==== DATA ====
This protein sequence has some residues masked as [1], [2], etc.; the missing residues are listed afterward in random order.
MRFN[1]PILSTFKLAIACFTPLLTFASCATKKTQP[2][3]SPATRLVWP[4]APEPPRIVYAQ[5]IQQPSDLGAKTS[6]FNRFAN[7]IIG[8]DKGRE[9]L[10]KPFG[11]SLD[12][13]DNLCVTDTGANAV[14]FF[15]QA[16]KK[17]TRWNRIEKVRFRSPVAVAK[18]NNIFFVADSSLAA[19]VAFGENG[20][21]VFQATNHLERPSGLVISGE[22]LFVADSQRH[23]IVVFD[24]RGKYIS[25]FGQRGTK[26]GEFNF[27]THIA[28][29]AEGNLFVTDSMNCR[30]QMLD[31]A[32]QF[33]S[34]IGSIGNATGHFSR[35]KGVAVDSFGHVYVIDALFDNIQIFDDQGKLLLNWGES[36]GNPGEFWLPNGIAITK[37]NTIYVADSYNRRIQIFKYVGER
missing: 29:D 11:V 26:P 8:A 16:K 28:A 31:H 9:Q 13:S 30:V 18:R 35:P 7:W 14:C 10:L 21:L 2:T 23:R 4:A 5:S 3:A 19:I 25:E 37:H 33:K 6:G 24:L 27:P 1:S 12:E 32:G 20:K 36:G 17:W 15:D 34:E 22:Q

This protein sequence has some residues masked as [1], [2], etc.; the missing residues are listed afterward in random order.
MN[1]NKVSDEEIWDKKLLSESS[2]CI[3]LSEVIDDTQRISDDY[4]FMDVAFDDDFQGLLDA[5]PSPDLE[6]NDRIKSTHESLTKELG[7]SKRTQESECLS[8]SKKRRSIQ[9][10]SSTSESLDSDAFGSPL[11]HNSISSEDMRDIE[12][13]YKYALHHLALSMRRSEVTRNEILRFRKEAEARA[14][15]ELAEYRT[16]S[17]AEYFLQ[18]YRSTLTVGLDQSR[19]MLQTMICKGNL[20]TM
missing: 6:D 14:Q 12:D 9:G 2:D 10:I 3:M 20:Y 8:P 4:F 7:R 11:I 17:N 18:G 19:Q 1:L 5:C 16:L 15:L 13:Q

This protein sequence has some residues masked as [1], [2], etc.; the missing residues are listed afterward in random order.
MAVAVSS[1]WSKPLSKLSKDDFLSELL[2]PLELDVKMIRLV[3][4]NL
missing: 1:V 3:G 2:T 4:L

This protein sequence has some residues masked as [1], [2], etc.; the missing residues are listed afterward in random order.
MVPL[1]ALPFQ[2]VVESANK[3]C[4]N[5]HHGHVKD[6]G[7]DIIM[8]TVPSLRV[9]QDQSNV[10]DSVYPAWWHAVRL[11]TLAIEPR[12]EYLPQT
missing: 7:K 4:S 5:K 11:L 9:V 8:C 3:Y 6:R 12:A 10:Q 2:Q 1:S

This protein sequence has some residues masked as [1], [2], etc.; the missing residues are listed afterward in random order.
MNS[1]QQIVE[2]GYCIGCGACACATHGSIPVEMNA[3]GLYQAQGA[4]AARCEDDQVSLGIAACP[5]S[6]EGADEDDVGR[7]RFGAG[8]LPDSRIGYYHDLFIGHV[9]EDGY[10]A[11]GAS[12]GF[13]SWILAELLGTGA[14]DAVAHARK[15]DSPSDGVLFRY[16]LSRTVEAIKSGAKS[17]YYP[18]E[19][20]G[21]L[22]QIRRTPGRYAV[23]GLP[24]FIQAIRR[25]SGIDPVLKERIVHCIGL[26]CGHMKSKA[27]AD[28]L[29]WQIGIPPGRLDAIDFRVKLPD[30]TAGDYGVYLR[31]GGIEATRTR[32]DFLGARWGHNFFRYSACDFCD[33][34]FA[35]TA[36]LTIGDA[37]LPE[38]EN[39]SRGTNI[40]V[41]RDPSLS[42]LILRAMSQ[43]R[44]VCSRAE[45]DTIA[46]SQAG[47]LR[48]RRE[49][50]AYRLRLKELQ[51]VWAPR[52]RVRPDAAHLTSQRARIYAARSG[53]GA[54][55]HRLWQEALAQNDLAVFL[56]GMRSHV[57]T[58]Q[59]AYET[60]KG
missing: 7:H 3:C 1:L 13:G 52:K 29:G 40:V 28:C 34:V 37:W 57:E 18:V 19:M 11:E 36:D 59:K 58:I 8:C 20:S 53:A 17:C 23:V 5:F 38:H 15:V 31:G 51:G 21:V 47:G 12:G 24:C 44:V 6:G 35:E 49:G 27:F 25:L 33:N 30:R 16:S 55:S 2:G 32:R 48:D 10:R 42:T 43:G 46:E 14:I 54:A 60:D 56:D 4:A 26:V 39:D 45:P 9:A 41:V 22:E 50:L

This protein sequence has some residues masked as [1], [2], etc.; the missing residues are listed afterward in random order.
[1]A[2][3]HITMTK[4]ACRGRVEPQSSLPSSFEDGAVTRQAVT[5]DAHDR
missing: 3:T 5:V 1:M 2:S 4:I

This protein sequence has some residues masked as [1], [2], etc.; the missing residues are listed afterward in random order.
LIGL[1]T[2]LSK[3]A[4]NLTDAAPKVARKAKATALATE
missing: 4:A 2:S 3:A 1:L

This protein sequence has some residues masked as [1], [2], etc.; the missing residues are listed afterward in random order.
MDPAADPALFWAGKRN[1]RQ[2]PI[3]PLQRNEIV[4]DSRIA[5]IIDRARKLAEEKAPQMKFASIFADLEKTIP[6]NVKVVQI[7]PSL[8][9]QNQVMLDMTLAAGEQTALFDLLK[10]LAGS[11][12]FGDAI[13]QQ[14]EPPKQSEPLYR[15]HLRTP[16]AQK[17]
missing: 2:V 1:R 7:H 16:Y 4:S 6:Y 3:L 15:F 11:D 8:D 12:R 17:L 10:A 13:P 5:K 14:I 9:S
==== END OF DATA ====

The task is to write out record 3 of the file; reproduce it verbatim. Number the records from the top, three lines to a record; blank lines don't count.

This protein sequence has some residues masked as [1], [2], etc.; the missing residues are listed afterward in random order.
MAVAVSS[1]WSKPLSKLSKDDFLSELL[2]PLELDVKMIRLV[3][4]NL
missing: 1:V 3:G 2:T 4:L